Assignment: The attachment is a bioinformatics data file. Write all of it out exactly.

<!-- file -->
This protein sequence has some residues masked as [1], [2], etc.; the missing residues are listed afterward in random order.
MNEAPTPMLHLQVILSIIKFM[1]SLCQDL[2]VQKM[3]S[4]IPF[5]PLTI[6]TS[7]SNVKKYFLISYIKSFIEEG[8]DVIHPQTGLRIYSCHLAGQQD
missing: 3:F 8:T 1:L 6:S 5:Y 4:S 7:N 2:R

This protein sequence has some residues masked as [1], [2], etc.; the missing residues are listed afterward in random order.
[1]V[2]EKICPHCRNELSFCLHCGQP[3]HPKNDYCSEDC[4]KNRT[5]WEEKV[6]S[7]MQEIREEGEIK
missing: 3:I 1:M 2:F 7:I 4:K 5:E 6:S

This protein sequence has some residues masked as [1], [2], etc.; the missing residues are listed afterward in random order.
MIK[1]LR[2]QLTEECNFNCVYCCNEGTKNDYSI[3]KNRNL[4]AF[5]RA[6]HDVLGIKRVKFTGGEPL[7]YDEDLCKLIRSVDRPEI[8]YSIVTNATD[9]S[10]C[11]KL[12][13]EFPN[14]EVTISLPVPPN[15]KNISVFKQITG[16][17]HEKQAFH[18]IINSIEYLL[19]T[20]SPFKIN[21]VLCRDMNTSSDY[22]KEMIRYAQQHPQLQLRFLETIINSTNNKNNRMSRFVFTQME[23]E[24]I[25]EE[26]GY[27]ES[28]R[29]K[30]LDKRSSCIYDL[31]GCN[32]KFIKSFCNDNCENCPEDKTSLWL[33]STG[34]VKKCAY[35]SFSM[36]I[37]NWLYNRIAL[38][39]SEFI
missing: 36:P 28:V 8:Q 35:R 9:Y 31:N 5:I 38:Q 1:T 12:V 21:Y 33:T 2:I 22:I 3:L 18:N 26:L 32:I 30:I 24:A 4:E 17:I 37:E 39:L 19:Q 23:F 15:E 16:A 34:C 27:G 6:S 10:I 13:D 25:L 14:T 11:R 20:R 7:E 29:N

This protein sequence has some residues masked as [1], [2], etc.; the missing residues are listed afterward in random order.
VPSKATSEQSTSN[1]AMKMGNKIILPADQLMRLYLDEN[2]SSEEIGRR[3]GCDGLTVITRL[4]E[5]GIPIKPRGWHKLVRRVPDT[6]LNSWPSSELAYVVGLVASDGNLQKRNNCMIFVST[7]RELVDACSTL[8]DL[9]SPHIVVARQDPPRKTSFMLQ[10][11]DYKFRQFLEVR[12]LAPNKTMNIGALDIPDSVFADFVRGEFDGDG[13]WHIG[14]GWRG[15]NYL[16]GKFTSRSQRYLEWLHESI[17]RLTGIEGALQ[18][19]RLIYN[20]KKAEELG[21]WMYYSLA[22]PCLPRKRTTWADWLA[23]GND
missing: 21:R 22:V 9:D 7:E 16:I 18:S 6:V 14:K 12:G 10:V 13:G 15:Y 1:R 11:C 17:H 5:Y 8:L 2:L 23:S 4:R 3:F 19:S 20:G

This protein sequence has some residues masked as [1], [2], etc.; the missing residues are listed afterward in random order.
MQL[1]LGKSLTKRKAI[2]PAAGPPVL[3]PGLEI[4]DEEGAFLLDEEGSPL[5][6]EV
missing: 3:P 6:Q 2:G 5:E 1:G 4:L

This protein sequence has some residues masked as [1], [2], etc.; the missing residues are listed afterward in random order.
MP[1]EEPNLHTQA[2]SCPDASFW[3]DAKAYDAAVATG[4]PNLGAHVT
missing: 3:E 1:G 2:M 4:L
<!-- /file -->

This protein sequence has some residues masked as [1], [2], etc.; the missing residues are listed afterward in random order.
MNEAPTPMLHLQVILSIIKFM[1]SLCQDL[2]VQKM[3]S[4]IPF[5]PLTI[6]TS[7]SNVKKYFLISYIKSFIEEG[8]DVIHPQTGLRIYSCHLAGQQD
missing: 3:F 8:T 1:L 6:S 5:Y 4:S 7:N 2:R

This protein sequence has some residues masked as [1], [2], etc.; the missing residues are listed afterward in random order.
[1]V[2]EKICPHCRNELSFCLHCGQP[3]HPKNDYCSEDC[4]KNRT[5]WEEKV[6]S[7]MQEIREEGEIK
missing: 3:I 1:M 2:F 7:I 4:K 5:E 6:S

This protein sequence has some residues masked as [1], [2], etc.; the missing residues are listed afterward in random order.
MIK[1]LR[2]QLTEECNFNCVYCCNEGTKNDYSI[3]KNRNL[4]AF[5]RA[6]HDVLGIKRVKFTGGEPL[7]YDEDLCKLIRSVDRPEI[8]YSIVTNATD[9]S[10]C[11]KL[12][13]EFPN[14]EVTISLPVPPN[15]KNISVFKQITG[16][17]HEKQAFH[18]IINSIEYLL[19]T[20]SPFKIN[21]VLCRDMNTSSDY[22]KEMIRYAQQHPQLQLRFLETIINSTNNKNNRMSRFVFTQME[23]E[24]I[25]EE[26]GY[27]ES[28]R[29]K[30]LDKRSSCIYDL[31]GCN[32]KFIKSFCNDNCENCPEDKTSLWL[33]STG[34]VKKCAY[35]SFSM[36]I[37]NWLYNRIAL[38][39]SEFI
missing: 36:P 28:V 8:Q 35:R 9:Y 31:N 5:I 38:Q 1:T 12:V 21:Y 33:T 2:I 22:I 3:L 18:N 26:L 32:I 30:I 24:A 4:E 17:I 37:E 39:L 19:Q 23:F 15:E 16:A 34:C 27:G 6:S 10:I 13:D 25:L 14:T 11:R 20:R 7:E 29:N

This protein sequence has some residues masked as [1], [2], etc.; the missing residues are listed afterward in random order.
VPSKATSEQSTSN[1]AMKMGNKIILPADQLMRLYLDEN[2]SSEEIGRR[3]GCDGLTVITRL[4]E[5]GIPIKPRGWHKLVRRVPDT[6]LNSWPSSELAYVVGLVASDGNLQKRNNCMIFVST[7]RELVDACSTL[8]DL[9]SPHIVVARQDPPRKTSFMLQ[10][11]DYKFRQFLEVR[12]LAPNKTMNIGALDIPDSVFADFVRGEFDGDG[13]WHIG[14]GWRG[15]NYL[16]GKFTSRSQRYLEWLHESI[17]RLTGIEGALQ[18][19]RLIYN[20]KKAEELG[21]WMYYSLA[22]PCLPRKRTTWADWLA[23]GND
missing: 21:R 22:V 9:D 7:E 16:I 18:S 6:V 14:K 12:G 10:V 13:G 15:Y 1:R 11:C 17:H 5:Y 8:L 2:L 23:S 4:R 3:F 19:S 20:G

This protein sequence has some residues masked as [1], [2], etc.; the missing residues are listed afterward in random order.
MQL[1]LGKSLTKRKAI[2]PAAGPPVL[3]PGLEI[4]DEEGAFLLDEEGSPL[5][6]EV
missing: 3:P 6:Q 2:G 5:E 1:G 4:L

This protein sequence has some residues masked as [1], [2], etc.; the missing residues are listed afterward in random order.
MP[1]EEPNLHTQA[2]SCPDASFW[3]DAKAYDAAVATG[4]PNLGAHVT
missing: 3:E 1:G 2:M 4:L